Philosophy East and West 56 (4):604-+ (2006)
: Nisk?makarma is generally understood nonliterally as action done without desire of a certain sort. It is argued here that all desires are prohibited by nisk?makarma. Two objections are considered: (1) desire is a necessary condition of action, and (2) the Indian tradition as a whole accepts desire as a necessary condition of action. A distinction is drawn here between a goal and a desire, and it is argued that goals
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An Analysis of Consequentialism and Deontology in the Normative Ethics of the Bhagavadgītā.Sandeep Sreekumar - 2012 - Journal of Indian Philosophy 40 (3):277-315.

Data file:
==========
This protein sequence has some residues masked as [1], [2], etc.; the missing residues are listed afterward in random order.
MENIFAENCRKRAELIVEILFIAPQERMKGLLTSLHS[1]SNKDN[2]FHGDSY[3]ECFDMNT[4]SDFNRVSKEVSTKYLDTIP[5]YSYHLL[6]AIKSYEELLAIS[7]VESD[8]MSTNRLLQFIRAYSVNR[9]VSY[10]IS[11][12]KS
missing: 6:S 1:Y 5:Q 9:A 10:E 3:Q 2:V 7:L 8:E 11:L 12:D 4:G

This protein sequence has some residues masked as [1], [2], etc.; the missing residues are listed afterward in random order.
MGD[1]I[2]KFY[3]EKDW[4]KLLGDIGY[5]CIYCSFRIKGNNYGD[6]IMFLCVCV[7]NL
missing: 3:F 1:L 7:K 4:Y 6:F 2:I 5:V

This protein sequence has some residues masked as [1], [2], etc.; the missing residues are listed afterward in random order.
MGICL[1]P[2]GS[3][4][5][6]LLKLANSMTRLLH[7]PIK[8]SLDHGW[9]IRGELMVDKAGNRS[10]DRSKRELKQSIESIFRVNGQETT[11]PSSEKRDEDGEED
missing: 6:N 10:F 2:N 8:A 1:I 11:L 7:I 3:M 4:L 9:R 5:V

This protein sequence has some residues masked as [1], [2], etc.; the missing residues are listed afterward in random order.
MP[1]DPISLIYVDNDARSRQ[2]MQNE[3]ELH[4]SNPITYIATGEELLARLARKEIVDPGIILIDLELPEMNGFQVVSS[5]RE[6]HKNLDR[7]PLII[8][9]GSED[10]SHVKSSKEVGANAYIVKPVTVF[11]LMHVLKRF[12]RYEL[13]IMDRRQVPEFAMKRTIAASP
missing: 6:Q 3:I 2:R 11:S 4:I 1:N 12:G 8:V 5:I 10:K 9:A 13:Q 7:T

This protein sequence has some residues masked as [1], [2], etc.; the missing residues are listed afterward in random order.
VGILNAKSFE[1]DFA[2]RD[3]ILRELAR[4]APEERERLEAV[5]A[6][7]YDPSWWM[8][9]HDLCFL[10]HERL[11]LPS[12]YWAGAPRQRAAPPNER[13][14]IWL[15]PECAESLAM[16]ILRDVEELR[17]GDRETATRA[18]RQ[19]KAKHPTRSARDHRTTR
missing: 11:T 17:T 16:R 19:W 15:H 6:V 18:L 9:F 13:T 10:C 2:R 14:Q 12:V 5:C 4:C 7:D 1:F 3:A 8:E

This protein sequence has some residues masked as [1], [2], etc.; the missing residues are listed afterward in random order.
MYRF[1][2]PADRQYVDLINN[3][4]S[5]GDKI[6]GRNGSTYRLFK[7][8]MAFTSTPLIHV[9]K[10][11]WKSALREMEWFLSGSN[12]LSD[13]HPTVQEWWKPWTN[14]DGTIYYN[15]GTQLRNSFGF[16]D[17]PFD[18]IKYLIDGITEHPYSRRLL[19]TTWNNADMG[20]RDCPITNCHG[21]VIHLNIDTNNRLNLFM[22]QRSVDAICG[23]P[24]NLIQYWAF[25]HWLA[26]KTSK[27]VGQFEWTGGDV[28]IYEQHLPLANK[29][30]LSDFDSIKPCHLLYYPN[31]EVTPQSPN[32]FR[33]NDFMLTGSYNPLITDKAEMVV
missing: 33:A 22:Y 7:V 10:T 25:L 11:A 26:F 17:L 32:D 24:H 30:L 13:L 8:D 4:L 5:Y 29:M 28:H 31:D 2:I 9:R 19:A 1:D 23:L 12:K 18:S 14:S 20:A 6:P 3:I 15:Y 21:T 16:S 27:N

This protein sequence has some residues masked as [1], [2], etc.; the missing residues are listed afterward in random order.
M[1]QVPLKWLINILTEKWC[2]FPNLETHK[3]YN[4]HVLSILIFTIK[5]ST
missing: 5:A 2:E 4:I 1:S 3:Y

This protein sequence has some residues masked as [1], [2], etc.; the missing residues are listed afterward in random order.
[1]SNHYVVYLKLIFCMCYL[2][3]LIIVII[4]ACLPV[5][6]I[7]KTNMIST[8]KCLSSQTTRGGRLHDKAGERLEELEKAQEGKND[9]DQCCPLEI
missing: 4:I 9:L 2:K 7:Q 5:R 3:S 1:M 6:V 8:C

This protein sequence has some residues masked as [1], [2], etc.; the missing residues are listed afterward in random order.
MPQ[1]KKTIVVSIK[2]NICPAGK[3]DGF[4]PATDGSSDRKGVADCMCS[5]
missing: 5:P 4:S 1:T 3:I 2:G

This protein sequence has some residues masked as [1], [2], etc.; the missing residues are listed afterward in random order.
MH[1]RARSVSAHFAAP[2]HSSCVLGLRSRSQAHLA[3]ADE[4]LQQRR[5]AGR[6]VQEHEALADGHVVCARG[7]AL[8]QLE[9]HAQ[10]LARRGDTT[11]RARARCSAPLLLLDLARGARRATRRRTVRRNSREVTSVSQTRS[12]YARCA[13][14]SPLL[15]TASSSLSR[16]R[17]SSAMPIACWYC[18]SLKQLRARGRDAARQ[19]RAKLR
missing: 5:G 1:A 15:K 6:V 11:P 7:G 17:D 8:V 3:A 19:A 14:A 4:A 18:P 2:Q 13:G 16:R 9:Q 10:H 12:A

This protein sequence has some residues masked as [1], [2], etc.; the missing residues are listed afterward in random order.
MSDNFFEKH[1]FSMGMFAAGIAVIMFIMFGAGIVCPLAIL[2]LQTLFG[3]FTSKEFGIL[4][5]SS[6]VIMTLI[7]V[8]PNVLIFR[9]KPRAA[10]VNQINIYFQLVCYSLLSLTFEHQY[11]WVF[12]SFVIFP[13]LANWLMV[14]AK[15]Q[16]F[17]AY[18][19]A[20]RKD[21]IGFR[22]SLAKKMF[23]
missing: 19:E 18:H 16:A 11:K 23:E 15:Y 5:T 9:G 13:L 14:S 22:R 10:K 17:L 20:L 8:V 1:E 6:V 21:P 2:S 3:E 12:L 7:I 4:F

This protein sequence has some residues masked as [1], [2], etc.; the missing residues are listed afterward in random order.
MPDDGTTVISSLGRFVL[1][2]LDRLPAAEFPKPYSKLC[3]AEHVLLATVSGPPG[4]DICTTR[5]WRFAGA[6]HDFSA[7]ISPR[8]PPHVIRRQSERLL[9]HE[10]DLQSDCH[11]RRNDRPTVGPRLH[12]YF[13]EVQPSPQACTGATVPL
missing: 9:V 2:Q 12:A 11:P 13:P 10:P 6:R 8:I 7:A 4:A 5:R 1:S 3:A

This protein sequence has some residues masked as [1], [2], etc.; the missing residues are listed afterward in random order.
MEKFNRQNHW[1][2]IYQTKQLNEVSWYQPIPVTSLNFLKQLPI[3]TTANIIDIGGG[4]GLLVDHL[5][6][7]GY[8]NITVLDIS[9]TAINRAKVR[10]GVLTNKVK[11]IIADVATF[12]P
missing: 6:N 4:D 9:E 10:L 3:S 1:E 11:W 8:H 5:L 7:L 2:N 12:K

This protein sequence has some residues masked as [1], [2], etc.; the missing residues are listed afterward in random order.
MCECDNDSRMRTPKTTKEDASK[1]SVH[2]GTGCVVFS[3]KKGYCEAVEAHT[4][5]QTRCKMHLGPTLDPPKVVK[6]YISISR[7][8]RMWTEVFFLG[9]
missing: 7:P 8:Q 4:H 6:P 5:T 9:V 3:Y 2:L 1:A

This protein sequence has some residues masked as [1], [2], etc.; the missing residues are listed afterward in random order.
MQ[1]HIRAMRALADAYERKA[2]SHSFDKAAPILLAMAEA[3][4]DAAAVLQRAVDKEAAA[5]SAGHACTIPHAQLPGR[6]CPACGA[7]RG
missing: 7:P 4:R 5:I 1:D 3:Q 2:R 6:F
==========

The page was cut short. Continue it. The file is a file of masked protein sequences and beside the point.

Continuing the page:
Good and Bad Desires: Implications of the Dialogue Between Kṛṣṇa and Arjuna. [REVIEW]Christopher G. Framarin - 2007 - International Journal of Hindu Studies 11 (2):147-170.
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